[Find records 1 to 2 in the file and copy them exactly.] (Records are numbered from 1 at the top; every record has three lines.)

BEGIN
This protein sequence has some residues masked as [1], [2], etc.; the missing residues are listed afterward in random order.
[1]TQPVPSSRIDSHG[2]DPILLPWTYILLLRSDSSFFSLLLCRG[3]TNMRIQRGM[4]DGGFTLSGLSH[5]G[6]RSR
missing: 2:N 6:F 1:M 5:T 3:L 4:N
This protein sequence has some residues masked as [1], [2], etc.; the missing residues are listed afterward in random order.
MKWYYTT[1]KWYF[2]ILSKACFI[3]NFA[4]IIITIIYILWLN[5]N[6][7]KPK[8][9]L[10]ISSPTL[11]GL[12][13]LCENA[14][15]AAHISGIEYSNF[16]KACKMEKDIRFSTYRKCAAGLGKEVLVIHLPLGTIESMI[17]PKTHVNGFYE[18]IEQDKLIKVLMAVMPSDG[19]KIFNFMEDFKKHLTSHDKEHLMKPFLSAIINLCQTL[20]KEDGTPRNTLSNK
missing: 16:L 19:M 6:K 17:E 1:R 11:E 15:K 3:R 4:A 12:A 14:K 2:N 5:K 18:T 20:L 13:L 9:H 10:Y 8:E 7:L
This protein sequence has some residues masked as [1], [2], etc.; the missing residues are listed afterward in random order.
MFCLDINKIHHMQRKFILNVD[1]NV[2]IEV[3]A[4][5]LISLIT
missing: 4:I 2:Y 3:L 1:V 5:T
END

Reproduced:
This protein sequence has some residues masked as [1], [2], etc.; the missing residues are listed afterward in random order.
[1]TQPVPSSRIDSHG[2]DPILLPWTYILLLRSDSSFFSLLLCRG[3]TNMRIQRGM[4]DGGFTLSGLSH[5]G[6]RSR
missing: 2:N 6:F 1:M 5:T 3:L 4:N
This protein sequence has some residues masked as [1], [2], etc.; the missing residues are listed afterward in random order.
MKWYYTT[1]KWYF[2]ILSKACFI[3]NFA[4]IIITIIYILWLN[5]N[6][7]KPK[8][9]L[10]ISSPTL[11]GL[12][13]LCENA[14][15]AAHISGIEYSNF[16]KACKMEKDIRFSTYRKCAAGLGKEVLVIHLPLGTIESMI[17]PKTHVNGFYE[18]IEQDKLIKVLMAVMPSDG[19]KIFNFMEDFKKHLTSHDKEHLMKPFLSAIINLCQTL[20]KEDGTPRNTLSNK
missing: 16:L 19:M 6:K 17:E 1:R 11:E 15:K 3:R 4:A 12:A 14:K 2:N 5:K 18:T 20:L 13:L 9:H 10:Y 8:E 7:L